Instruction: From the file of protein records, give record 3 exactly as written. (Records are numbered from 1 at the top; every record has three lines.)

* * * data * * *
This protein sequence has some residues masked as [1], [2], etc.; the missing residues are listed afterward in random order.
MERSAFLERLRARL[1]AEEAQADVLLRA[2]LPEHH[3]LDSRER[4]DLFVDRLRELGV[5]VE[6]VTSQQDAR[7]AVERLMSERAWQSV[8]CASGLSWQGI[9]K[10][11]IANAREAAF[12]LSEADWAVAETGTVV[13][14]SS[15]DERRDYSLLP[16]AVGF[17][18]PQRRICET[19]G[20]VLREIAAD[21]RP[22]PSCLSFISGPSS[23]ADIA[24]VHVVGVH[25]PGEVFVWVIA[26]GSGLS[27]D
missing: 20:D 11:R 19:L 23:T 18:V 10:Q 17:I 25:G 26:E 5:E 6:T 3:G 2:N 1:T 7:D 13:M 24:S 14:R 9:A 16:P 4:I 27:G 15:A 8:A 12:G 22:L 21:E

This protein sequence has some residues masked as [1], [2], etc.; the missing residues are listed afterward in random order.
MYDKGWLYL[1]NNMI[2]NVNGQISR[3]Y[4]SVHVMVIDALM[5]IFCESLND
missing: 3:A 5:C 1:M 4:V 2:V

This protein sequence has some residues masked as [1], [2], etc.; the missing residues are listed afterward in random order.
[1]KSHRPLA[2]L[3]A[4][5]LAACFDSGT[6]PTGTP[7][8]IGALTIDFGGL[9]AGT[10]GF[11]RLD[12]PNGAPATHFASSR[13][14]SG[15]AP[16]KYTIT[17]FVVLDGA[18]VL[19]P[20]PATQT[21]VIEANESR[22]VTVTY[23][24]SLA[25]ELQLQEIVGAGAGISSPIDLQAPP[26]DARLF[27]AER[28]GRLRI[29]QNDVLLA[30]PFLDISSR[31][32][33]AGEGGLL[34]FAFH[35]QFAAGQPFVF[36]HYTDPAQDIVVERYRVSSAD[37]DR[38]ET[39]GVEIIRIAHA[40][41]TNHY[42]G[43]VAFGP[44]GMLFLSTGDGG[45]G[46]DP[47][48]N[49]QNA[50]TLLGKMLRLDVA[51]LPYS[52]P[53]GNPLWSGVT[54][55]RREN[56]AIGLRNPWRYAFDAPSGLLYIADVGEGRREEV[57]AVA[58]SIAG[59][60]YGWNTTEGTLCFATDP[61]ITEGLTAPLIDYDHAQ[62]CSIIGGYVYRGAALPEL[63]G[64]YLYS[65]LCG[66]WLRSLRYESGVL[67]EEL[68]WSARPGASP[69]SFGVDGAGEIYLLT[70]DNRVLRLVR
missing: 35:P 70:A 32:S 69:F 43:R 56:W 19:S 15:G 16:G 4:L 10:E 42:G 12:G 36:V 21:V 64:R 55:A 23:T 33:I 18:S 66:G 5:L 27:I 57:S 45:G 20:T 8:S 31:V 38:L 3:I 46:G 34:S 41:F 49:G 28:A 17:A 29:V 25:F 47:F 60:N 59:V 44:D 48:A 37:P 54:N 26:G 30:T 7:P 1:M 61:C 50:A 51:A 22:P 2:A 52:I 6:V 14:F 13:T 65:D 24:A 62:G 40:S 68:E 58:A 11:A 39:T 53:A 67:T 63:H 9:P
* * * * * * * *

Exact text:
This protein sequence has some residues masked as [1], [2], etc.; the missing residues are listed afterward in random order.
[1]KSHRPLA[2]L[3]A[4][5]LAACFDSGT[6]PTGTP[7][8]IGALTIDFGGL[9]AGT[10]GF[11]RLD[12]PNGAPATHFASSR[13][14]SG[15]AP[16]KYTIT[17]FVVLDGA[18]VL[19]P[20]PATQT[21]VIEANESR[22]VTVTY[23][24]SLA[25]ELQLQEIVGAGAGISSPIDLQAPP[26]DARLF[27]AER[28]GRLRI[29]QNDVLLA[30]PFLDISSR[31][32][33]AGEGGLL[34]FAFH[35]QFAAGQPFVF[36]HYTDPAQDIVVERYRVSSAD[37]DR[38]ET[39]GVEIIRIAHA[40][41]TNHY[42]G[43]VAFGP[44]GMLFLSTGDGG[45]G[46]DP[47][48]N[49]QNA[50]TLLGKMLRLDVA[51]LPYS[52]P[53]GNPLWSGVT[54][55]RREN[56]AIGLRNPWRYAFDAPSGLLYIADVGEGRREEV[57]AVA[58]SIAG[59][60]YGWNTTEGTLCFATDP[61]ITEGLTAPLIDYDHAQ[62]CSIIGGYVYRGAALPEL[63]G[64]YLYS[65]LCG[66]WLRSLRYESGVL[67]EEL[68]WSARPGASP[69]SFGVDGAGEIYLLT[70]DNRVLRLVR
missing: 35:P 70:A 32:S 69:F 43:R 56:W 19:S 15:G 16:G 4:L 10:E 42:G 12:G 36:V 21:V 64:R 55:A 23:T 33:I 18:S 66:G 5:L 27:I 57:S 45:G 20:T 8:S 31:V 38:L 3:I 46:G 34:S 41:F 49:G 28:A 17:A 29:V 25:F 47:F 60:N 59:V 44:D 48:A 37:P 54:N 26:G 30:T 7:P 1:M 61:C 50:A 51:A 22:P 2:A 52:I 6:V 14:F 13:T 65:D 24:A 62:G 40:S 68:E 58:A 11:A 39:T 53:A 67:T 63:H 9:P